Honoring Healthcare Trustees Who Honor Their Communities

Hospitals and health systems today are looking for high-powered, high-energy boards to help them deal with the seemingly unlimited challenges brought on by healthcare reform. They require healthcare trustees with exceptional talents and commitment. “Yet when it comes right down to it, healthcare is still about people and communities,” writes Charles W.B. Wardell III, Witt/Kieffer CEO, in the introductory note to this year’s Modern Healthcare Trustee of the Year awards feature. “Even the most sophisticated board must have a laser-like focus on its organization’s mission, values and constituents.”

The three Trustee of the Year honorees for 2014 are living proof:

Debbie Dudley Branson (not-for-profit health system): After assuming a board member position at Parkland Health & Hospital System in Dallas little more than three years ago, Branson was quickly named chair and has spearheaded a monumental effort to not only bring Parkland from the brink of extinction but to restore its relevance and respect among Dallas citizens. She has worked tirelessly to oversee the implementation of a corrective action plan and improve the system’s quality outcomes and financial stability—all while helping to engineer a gradual CEO transition at the organization. Highly recommended listening is this podcast interview between Branson and MH’s Jessica Zyglund.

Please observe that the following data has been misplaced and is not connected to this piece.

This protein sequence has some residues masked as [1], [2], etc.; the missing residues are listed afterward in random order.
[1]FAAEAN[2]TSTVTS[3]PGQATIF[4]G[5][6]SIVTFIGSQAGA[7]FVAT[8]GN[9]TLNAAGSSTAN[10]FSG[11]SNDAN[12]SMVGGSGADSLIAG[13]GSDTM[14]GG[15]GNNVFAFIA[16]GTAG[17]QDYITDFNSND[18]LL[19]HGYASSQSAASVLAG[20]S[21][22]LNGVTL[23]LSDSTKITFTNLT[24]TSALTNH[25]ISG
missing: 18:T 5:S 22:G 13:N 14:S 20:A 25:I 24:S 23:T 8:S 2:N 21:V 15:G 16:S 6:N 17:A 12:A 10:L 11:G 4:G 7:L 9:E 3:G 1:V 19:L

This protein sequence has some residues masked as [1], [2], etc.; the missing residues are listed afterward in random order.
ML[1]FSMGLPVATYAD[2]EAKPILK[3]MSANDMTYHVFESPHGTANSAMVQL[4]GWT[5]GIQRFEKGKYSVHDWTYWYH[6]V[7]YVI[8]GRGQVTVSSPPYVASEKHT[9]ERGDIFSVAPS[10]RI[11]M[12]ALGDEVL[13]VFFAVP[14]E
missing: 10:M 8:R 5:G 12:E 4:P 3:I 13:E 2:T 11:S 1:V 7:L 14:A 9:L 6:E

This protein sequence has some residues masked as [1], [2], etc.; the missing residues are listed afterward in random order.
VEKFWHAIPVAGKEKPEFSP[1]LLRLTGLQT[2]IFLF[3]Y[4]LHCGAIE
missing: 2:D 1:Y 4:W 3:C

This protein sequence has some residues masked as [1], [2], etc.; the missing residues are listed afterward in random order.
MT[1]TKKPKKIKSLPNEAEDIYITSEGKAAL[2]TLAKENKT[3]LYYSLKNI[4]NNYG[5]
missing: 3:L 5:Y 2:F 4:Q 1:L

Billy Ocasio (large hospital): Ocasio has been instrumental in saving Norwegian American Hospital—where he was born—in Chicago’s working-class Humboldt Park neighborhood. Norwegian American, too, was at risk of shutting its doors, when Ocasio got involved and, just as importantly, got the largely Puerto Rican community involved in rejuvenating the hospital. “I have a holistic approach to dealing with healthcare,” Ocasio tells Modern Healthcare’s Sabriya Rice. “We don’t just want to deal with illness, we’ve got to deal with the whole person” . . . and the community as well.

Harold Walker (small hospital):
Walker also helped engineer a reclamation project—this one of Marion, North Carolina’s 49-bed McDowell Hospital. Walker used his background in banking to help shore up the balance sheet and his smarts to turn around the small facility’s quality of care. He helped to rebuild the community’s trust by participating in “fireside chats” with residents. “Healthcare is changing and a lot of people don’t know what those changes are,” he says. “The hospital has to be the leader in educating the community.”

Witt/Kieffer has always been a proponent of healthcare leaders who have their communities’ best interests at heart. We are proud to support the Trustee of the Year program. As Wardell writes, “These awards are a rare chance to recognize individuals who demonstrate duty of care through great leadership and board service—all for the good of others.”

By Paul Thomas, Senior Writer

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